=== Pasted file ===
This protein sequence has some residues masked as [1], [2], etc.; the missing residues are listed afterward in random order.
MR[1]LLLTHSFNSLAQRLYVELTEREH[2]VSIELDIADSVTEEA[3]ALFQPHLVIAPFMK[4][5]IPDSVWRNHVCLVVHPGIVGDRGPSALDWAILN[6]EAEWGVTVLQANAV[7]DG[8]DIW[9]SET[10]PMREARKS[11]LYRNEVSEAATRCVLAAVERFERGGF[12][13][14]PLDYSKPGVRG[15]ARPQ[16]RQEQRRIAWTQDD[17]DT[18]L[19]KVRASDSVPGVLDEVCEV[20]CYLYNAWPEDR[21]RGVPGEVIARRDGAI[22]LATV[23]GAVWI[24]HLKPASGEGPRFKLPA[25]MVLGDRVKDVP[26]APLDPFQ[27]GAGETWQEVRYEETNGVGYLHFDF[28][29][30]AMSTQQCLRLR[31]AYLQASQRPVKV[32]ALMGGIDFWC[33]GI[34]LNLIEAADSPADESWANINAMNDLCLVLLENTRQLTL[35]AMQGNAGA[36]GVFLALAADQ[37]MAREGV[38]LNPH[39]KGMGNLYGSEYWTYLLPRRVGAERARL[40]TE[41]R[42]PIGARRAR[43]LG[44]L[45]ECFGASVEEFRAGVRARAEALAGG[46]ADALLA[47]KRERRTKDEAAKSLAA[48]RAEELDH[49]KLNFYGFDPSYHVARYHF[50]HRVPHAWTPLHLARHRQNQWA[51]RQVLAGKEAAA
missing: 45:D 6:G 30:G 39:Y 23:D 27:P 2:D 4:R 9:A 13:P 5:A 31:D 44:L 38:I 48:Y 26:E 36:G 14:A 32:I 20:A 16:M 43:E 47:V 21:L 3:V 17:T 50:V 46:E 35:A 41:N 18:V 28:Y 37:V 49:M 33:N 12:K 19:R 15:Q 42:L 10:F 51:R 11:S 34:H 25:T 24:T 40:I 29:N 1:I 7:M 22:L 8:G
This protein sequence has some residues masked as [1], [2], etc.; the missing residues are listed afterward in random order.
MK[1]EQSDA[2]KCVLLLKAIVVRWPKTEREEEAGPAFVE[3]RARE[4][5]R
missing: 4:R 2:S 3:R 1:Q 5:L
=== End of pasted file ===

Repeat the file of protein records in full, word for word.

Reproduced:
This protein sequence has some residues masked as [1], [2], etc.; the missing residues are listed afterward in random order.
MR[1]LLLTHSFNSLAQRLYVELTEREH[2]VSIELDIADSVTEEA[3]ALFQPHLVIAPFMK[4][5]IPDSVWRNHVCLVVHPGIVGDRGPSALDWAILN[6]EAEWGVTVLQANAV[7]DG[8]DIW[9]SET[10]PMREARKS[11]LYRNEVSEAATRCVLAAVERFERGGF[12][13][14]PLDYSKPGVRG[15]ARPQ[16]RQEQRRIAWTQDD[17]DT[18]L[19]KVRASDSVPGVLDEVCEV[20]CYLYNAWPEDR[21]RGVPGEVIARRDGAI[22]LATV[23]GAVWI[24]HLKPASGEGPRFKLPA[25]MVLGDRVKDVP[26]APLDPFQ[27]GAGETWQEVRYEETNGVGYLHFDF[28][29][30]AMSTQQCLRLR[31]AYLQASQRPVKV[32]ALMGGIDFWC[33]GI[34]LNLIEAADSPADESWANINAMNDLCLVLLENTRQLTL[35]AMQGNAGA[36]GVFLALAADQ[37]MAREGV[38]LNPH[39]KGMGNLYGSEYWTYLLPRRVGAERARL[40]TE[41]R[42]PIGARRAR[43]LG[44]L[45]ECFGASVEEFRAGVRARAEALAGG[46]ADALLA[47]KRERRTKDEAAKSLAA[48]RAEELDH[49]KLNFYGFDPSYHVARYHF[50]HRVPHAWTPLHLARHRQNQWA[51]RQVLAGKEAAA
missing: 45:D 6:G 30:G 39:Y 23:D 27:P 2:D 4:R 9:A 13:P 5:A 31:D 44:L 38:I 48:Y 26:E 36:G 14:A 32:I 20:A 16:M 43:E 47:V 21:L 3:V 17:T 50:V 46:E 35:A 41:N 18:V 28:Y 37:V 49:M 33:N 12:K 19:R 15:Q 42:L 10:F 51:R 11:S 34:H 25:T 24:T 40:I 29:N 1:I 7:M 22:L 8:G
This protein sequence has some residues masked as [1], [2], etc.; the missing residues are listed afterward in random order.
MK[1]EQSDA[2]KCVLLLKAIVVRWPKTEREEEAGPAFVE[3]RARE[4][5]R
missing: 4:R 2:S 3:R 1:Q 5:L